How to Find Out if I Still Owe on a Federal Student Loan

by Matthew Schieltz ; Updated July 27, 2017

Losing track of your federal student loans can be easy to do, especially if you've obtained multiple loans or been in school for a long period. The Department of Education, however, stores the information on all your federal student loans in a database, such as how much you still owe and to whom you must make payments. You can find information on all your Title IV loans and grants, including Unsubsidized and Subsidized Stafford Loans and Perkins Loans.

Step 1

Open your browser and go to nslds.ed.gov, the National Student Loan Data System website.

Step 2

Choose the "Financial Aid Review" option. Enter your identification information, such as Social Security Number, date of birth, first two letters of your last name and your special Department of Education PIN number. Click "Submit."

Step 3

Review the information in the "Loans" section. Look in the "Loan Date" column if you're looking for a specific loan for which you know the approximate date of when you first obtained it. Look in the "Loan Amount" and "Disbursed Amount" columns to find the original loan amount and how much was actually disbursed. Generally, these two columns show the same amount. Review the amount shown that you still owe in the "Outstanding Principal" and "Outstanding Interest" columns.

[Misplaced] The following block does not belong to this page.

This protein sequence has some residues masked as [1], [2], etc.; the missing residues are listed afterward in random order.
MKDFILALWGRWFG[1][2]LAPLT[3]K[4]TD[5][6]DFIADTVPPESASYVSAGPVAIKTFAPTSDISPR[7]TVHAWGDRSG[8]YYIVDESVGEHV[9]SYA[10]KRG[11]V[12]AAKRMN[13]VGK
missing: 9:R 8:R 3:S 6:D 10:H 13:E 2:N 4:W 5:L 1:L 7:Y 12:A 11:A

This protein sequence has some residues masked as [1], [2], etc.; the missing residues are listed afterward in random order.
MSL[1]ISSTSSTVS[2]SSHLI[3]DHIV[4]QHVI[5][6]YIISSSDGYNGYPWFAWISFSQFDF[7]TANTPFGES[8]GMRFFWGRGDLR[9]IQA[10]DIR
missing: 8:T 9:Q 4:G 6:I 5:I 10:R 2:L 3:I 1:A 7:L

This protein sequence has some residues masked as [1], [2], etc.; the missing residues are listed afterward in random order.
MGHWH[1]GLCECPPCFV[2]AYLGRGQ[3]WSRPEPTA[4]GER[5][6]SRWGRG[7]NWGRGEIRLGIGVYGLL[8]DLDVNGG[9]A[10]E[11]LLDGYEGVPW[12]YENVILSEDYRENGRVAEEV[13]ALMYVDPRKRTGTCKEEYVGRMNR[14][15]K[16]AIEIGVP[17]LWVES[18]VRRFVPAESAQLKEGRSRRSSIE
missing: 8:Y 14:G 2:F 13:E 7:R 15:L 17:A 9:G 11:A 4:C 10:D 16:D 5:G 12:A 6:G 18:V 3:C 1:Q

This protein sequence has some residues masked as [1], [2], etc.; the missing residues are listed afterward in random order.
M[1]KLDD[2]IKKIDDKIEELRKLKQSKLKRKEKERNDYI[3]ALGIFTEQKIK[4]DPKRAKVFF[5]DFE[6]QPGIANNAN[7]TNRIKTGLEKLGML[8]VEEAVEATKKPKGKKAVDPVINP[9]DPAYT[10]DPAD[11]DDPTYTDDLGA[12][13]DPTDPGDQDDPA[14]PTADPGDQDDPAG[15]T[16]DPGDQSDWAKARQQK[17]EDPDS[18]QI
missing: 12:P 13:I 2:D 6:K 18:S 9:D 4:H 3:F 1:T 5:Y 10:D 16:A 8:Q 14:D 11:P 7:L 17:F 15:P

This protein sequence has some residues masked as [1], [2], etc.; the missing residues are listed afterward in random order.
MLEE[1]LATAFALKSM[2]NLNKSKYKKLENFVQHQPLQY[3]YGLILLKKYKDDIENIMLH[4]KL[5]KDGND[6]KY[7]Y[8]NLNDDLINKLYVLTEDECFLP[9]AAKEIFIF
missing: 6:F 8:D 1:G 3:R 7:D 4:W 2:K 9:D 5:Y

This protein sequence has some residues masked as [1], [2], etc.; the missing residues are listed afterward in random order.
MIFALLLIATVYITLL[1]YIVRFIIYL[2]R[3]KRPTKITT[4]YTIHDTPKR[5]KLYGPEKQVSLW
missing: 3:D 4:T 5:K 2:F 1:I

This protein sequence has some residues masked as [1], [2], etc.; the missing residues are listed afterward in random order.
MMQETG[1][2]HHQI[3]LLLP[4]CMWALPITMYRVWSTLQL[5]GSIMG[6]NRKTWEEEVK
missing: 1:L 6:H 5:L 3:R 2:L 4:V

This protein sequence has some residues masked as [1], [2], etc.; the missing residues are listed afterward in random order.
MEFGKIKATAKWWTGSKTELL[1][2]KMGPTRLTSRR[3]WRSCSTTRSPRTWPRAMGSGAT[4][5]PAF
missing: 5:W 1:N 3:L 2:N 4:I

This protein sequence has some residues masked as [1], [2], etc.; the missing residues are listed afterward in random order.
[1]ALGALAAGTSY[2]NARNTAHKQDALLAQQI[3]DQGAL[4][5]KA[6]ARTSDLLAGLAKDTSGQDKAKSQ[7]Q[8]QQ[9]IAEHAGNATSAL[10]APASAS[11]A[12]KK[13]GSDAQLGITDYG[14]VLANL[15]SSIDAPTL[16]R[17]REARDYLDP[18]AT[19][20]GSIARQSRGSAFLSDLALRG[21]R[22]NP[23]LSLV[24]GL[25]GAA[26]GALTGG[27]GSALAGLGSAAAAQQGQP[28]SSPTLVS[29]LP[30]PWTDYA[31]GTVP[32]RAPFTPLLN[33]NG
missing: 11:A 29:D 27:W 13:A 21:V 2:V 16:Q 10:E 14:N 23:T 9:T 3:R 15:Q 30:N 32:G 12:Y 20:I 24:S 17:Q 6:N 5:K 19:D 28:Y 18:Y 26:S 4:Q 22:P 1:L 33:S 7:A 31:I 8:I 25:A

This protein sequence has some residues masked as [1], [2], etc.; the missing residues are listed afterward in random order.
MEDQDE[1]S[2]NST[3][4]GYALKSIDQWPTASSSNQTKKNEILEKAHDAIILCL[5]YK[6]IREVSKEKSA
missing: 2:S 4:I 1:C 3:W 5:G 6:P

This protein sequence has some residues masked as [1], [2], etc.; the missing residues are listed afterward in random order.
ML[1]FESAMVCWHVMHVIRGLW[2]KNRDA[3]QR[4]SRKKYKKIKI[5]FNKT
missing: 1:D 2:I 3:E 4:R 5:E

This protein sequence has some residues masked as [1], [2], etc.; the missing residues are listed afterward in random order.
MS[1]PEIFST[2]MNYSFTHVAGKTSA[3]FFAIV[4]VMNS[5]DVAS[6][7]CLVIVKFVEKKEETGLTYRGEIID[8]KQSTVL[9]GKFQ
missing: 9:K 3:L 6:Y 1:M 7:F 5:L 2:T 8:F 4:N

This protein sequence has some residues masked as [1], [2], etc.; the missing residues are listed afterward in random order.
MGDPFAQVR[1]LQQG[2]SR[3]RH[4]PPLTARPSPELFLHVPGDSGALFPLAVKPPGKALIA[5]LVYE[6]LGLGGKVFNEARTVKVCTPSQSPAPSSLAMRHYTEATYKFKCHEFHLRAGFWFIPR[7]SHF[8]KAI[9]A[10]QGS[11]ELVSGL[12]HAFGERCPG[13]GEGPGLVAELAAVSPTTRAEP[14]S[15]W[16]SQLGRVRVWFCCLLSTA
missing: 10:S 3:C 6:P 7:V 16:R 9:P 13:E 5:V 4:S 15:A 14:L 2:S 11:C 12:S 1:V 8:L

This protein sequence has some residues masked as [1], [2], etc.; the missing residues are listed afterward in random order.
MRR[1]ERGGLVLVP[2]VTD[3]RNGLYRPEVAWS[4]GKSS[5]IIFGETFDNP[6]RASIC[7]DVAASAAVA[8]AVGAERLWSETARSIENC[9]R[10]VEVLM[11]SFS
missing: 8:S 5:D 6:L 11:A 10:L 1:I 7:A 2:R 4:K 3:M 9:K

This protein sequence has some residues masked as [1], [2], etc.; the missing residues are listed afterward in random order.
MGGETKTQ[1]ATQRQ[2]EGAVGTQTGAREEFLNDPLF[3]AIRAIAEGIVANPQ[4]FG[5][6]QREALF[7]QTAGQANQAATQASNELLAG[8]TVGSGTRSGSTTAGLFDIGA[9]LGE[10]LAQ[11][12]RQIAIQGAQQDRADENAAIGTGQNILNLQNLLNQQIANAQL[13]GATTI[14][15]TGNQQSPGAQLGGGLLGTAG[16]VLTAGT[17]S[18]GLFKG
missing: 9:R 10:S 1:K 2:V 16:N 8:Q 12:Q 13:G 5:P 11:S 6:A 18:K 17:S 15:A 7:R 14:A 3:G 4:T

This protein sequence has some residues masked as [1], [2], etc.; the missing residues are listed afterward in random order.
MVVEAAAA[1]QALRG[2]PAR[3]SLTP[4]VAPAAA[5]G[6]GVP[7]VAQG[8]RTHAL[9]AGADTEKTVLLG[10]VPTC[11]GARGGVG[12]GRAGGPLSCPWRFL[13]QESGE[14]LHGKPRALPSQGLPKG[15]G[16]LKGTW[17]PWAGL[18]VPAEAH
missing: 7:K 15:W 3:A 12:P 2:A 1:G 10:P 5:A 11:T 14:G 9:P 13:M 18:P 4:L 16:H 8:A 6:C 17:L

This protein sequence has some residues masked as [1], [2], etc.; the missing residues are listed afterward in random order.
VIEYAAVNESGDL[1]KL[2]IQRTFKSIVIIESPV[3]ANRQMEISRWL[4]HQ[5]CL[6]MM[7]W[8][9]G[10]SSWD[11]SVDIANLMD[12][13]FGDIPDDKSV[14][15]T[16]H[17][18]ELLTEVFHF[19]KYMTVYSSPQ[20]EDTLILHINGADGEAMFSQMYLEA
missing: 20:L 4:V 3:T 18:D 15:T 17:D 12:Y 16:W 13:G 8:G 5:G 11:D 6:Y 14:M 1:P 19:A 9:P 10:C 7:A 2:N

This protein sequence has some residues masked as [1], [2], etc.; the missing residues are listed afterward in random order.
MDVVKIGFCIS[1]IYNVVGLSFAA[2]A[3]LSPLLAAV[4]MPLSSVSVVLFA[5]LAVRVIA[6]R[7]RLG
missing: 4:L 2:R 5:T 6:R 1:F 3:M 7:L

Step 4

Click the number beside the federal student loan for which you'd like to view additional details. Find -- in the first section on the page -- the name of the school you were attending while you obtained the loan. Review the "Amounts and Dates" section to find the loan balance you owe "as of a certain date." Review the "Disbursement and Status" section to find the loan's current status (e.g., "Defaulted," "Deferred," "In Grace Period" or "Paid in Full").

Step 5

Write down or copy and paste the name and contact details of the current loan servicer or lender that the page reports in the "Servicer/Lender Agency Information" section. Call the loan servicer if you have additional questions, want to make payment arrangements or think you may actually owe less on the loan than what the NSLDS site reports.

Tips

  • New federal loans you've obtained generally get reported to the NSLDS within 30 days.

    If you've been making regular payments on your student loan, it's best to contact the loan servicer for up-to-date balance information as the NSLDS balance information may be as much as 120 days old.

    If different companies are listed for the loan servicer and lender in your NSLDS account, contact the loan servicer first.

    The "outstanding balance" may be greater than the original "loan amount" if interest and other fees have capitalized on the loan.

Warnings

  • The NSLDS does not contain information about private student loans and nursing or medical loans made through the federal government's Title VII program.

About the Author

Matthew Schieltz has been a freelance web writer since August 2006, and has experience writing a variety of informational articles, how-to guides, website and e-book content for organizations such as Demand Studios. Schieltz holds a Bachelor of Arts in psychology from Wright State University in Dayton, Ohio. He plans to pursue graduate school in clinical psychology.